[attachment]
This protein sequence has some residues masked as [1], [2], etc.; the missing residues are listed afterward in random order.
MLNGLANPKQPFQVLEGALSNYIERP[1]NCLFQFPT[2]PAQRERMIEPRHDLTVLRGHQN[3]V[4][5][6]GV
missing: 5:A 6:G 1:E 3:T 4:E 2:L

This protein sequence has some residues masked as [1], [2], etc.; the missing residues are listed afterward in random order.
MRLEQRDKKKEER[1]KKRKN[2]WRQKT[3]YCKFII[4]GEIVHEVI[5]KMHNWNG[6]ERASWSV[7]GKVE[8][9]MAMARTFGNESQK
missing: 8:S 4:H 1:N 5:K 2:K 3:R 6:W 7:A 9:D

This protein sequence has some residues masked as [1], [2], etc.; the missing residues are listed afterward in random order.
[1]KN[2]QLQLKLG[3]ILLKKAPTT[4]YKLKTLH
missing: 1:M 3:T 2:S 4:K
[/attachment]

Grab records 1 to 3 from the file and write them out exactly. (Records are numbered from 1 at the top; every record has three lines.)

This protein sequence has some residues masked as [1], [2], etc.; the missing residues are listed afterward in random order.
MLNGLANPKQPFQVLEGALSNYIERP[1]NCLFQFPT[2]PAQRERMIEPRHDLTVLRGHQN[3]V[4][5][6]GV
missing: 5:A 6:G 1:E 3:T 4:E 2:L

This protein sequence has some residues masked as [1], [2], etc.; the missing residues are listed afterward in random order.
MRLEQRDKKKEER[1]KKRKN[2]WRQKT[3]YCKFII[4]GEIVHEVI[5]KMHNWNG[6]ERASWSV[7]GKVE[8][9]MAMARTFGNESQK
missing: 8:S 4:H 1:N 5:K 2:K 3:R 6:W 7:A 9:D

This protein sequence has some residues masked as [1], [2], etc.; the missing residues are listed afterward in random order.
[1]KN[2]QLQLKLG[3]ILLKKAPTT[4]YKLKTLH
missing: 1:M 3:T 2:S 4:K